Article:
And at the apex of the IT-savvy pyramid are the creators. These are the programmers, visionaries and all other tech guys that know how the internet actually works, and not just how to USE the internet unlike the lower levels. They create the sites and services that all other consumers use and cherish, and they rake in the money and win respect from the level 3s as well.
The interesting thing is, people in level 2 label those above them as "geeks", "nerds" and "techies" while those in level 3 and 4 denounce lower levels as "n00b" and old-fashioned.
So why am I talking about this? Because for the past 3 years, I’ve not spoken much to anyone in level 2 and below. When I was in junior college, pretty much everyone was caught up in studying for the A levels so everyone seemed the same. But now, returning to school after 3 years of National Service, where all my colleagues were IT specialists and my friends were geeks (both of the IT and anime sort), I find myself facing a classroom full of level 2 people who still insist that blogs are for writing diaries only and hotmail is the way to go.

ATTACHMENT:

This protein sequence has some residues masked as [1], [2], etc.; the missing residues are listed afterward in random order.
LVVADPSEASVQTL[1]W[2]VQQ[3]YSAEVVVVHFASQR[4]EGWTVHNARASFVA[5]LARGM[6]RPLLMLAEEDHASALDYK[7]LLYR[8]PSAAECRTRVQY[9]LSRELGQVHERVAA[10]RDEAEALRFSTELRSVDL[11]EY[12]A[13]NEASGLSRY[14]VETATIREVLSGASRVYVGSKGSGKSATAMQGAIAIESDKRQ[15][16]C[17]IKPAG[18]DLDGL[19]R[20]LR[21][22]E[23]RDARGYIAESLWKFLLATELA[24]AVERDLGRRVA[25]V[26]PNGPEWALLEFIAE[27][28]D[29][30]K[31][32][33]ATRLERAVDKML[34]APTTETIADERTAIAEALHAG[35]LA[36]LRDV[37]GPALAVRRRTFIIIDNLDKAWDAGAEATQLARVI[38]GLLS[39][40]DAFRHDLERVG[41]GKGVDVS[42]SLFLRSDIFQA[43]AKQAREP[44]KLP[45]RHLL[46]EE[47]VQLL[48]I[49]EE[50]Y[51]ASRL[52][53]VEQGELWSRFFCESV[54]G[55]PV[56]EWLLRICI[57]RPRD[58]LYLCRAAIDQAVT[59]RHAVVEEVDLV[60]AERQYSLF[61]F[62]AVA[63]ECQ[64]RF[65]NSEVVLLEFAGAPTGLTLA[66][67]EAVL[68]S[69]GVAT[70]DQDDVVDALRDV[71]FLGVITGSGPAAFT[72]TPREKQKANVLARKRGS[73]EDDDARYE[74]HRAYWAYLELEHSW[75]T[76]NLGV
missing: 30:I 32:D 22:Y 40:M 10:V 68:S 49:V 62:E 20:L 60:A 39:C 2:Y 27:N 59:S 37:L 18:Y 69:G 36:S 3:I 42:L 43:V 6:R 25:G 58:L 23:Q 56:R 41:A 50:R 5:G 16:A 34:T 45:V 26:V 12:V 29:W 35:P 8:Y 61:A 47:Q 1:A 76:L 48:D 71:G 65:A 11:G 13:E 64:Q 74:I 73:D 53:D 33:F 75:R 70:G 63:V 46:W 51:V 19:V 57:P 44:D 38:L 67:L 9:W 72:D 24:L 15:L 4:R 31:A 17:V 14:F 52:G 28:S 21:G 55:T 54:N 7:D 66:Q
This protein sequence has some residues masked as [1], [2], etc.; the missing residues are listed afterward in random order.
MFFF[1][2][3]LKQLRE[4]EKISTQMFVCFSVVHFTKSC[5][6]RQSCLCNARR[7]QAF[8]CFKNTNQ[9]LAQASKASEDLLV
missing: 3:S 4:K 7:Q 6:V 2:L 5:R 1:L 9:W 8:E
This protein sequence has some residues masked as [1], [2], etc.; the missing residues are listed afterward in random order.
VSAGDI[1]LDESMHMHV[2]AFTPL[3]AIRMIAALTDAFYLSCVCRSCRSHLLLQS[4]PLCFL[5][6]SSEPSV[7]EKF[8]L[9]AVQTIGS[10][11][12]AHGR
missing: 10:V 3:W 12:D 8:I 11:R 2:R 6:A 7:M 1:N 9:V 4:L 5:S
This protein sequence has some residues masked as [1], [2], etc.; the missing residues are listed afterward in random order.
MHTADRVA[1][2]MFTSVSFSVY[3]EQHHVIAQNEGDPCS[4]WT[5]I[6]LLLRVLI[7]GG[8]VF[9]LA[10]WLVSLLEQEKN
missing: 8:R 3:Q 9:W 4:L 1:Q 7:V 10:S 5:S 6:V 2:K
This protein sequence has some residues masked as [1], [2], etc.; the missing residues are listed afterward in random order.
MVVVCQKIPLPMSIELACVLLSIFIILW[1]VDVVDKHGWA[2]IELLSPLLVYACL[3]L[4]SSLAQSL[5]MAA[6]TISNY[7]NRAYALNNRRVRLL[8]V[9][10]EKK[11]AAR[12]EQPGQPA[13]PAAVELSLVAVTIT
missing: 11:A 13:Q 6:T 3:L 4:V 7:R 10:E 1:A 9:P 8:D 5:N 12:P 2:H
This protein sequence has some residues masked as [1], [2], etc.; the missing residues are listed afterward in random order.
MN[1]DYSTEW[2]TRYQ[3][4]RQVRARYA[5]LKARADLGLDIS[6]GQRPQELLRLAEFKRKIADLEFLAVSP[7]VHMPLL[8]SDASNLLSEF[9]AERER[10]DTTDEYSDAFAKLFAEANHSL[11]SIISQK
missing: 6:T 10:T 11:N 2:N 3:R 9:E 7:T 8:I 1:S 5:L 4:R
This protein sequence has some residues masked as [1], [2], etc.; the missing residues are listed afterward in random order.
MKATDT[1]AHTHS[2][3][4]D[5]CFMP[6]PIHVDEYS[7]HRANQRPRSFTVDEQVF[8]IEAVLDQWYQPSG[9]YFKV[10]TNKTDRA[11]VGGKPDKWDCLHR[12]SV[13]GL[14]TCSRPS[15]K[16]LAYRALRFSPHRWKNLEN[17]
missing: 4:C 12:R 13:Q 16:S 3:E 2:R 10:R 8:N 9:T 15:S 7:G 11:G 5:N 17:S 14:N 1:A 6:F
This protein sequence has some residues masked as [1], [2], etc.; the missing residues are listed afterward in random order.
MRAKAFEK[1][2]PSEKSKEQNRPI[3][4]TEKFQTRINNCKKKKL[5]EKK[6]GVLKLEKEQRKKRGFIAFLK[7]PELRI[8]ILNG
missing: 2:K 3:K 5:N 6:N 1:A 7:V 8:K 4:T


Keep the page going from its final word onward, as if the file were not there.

In my tutorial on New Media and Society, many of my peers in the class could not comprehend the main reading for that class - Tim O’Reilly’s article on Web 2.0. Even the tutor was referring to it as overly technical. But it really isn’t, for people who are living in web 2.0, people like us here. I’m a bit sore because I spent time preparing for the tutorial, in anticipation of a healthy discussion on it, only to find that only two people out of a class of twenty know what is Bittorrent. The other guy has my respect, for he is a honours CompSci student who actually has his own web 2.0 site as a project. That guy is level 4!